5. The Perks Of Being A Wallflower

One of those books that was read in a very small number of sittings, TPOBAW is a coming-of-age novel told through the eyes of introverted Charlie, a freshman in high school with themes such as suicide, molestation, abuse, homosexuality, drug use, mental illness and abortion.

6. It’s Kind Of A Funny Story

It’s not – the title is very misleading! The central motif follows on from the precursor (blame Amazon and its recommended reading for this one). That being said, it offers real insight into the conflict in one’s mind.

7. A Short Story Of Nearly Everything*

‘Oh asterix?’, I hear you say. Well yes, let me explain – after the relative ease of the previous two novels, I ventured into the world of science with Bill Bryson’s view of the world or galaxy as he may say. One section read, my head hurt, and it was on something less taxing.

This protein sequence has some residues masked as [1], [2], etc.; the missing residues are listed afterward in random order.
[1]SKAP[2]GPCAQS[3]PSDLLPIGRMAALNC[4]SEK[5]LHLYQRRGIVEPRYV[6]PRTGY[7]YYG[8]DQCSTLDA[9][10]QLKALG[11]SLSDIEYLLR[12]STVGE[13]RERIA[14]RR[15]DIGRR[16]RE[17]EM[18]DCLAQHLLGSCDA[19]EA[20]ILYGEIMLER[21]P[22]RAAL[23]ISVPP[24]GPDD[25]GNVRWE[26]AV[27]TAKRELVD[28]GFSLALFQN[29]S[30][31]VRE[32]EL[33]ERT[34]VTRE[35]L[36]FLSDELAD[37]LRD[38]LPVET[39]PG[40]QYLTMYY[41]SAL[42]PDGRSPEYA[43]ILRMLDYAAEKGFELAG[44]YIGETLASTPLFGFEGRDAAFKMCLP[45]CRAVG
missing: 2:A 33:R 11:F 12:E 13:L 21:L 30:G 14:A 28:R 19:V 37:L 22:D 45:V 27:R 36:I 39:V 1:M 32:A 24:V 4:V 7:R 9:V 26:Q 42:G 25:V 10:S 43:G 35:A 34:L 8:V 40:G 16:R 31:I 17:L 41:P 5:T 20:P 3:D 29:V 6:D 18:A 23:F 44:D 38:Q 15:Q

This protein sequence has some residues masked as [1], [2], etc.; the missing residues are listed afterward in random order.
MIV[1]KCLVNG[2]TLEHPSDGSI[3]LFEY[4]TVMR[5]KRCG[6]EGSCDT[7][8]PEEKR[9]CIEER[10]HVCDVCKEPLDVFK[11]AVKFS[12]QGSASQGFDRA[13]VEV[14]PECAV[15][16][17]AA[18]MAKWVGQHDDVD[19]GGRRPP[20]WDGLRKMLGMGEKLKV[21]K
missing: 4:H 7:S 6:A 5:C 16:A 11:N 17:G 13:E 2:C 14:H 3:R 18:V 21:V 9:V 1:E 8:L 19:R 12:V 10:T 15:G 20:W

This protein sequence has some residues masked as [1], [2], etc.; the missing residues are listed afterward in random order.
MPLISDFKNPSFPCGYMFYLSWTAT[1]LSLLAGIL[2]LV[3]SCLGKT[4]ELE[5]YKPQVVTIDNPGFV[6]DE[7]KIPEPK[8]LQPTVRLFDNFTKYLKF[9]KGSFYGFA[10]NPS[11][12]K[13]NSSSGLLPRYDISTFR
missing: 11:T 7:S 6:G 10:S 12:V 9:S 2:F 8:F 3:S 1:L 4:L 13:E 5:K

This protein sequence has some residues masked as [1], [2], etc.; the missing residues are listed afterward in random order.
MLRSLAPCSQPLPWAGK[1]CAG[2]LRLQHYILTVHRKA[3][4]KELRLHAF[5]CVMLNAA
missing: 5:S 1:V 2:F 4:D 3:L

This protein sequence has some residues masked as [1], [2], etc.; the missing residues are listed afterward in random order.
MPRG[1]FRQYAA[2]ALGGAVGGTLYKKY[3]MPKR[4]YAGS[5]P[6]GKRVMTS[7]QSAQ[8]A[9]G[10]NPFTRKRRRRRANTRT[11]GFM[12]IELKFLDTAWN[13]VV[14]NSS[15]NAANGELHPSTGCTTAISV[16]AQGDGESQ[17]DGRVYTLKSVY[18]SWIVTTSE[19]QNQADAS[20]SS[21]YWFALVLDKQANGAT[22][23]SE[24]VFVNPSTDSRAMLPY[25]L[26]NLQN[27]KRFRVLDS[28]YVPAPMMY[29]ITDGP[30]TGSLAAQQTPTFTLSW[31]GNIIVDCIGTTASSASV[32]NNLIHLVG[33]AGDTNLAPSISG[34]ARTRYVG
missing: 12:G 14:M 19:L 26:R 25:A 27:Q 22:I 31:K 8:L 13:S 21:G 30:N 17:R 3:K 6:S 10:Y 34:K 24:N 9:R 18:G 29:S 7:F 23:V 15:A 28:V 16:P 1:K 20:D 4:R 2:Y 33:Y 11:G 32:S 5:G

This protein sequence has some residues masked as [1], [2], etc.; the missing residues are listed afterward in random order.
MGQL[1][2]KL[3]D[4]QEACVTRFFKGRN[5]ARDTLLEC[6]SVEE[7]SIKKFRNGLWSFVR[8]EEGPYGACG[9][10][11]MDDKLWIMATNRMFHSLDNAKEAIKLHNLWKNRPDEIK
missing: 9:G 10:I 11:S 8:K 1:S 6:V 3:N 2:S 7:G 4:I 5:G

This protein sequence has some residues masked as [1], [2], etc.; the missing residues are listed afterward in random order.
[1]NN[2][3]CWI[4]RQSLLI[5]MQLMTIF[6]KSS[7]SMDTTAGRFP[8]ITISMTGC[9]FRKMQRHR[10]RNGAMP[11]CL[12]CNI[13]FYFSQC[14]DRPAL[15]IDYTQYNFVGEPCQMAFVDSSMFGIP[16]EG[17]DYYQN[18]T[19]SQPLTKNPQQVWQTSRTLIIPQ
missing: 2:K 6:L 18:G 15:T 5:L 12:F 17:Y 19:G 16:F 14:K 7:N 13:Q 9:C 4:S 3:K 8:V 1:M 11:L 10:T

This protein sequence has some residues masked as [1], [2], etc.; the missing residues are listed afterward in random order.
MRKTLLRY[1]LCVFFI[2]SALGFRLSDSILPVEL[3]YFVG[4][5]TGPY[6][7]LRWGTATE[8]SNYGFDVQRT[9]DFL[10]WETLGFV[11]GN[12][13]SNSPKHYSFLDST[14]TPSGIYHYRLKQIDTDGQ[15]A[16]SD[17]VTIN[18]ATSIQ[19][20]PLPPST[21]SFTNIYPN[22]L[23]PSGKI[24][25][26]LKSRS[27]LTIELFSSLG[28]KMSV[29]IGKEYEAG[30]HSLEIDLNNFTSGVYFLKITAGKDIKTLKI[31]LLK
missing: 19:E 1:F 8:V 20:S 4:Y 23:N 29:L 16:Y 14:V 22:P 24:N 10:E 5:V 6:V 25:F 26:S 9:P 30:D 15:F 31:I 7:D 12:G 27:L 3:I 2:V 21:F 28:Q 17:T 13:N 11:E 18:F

8. Conversations With Friends

And less taxing it sure was, Sally Rooney’s novel was a speed read in truth. In truth, I wasn’t too keen on any of the characters and their overlapping, interwoven storylines.

9. Everything Everything

A bland story of requited teenage love with a good dollop of life-altering illness thrown on top, this would prove to be the end of this genre for me for the year, and saw a return to something more familiar.

10. A Thousand Splendid Suns

A second novel by Hosseini but could be better The Kite Runner? Yes, indeed he could. The novel is a split narrative and centres on two main female characters: Mariam, an illegitimate child who suffers from both the stigma surrounding her birth along with the abuse she faces throughout her marriage, and Laila, born into a somewhat privileged upbringing a generation later. As the story develops, their lives intersect and Laila is forced to accept a marriage proposal from Rasheed, Mariam’s husband. Fantastic read.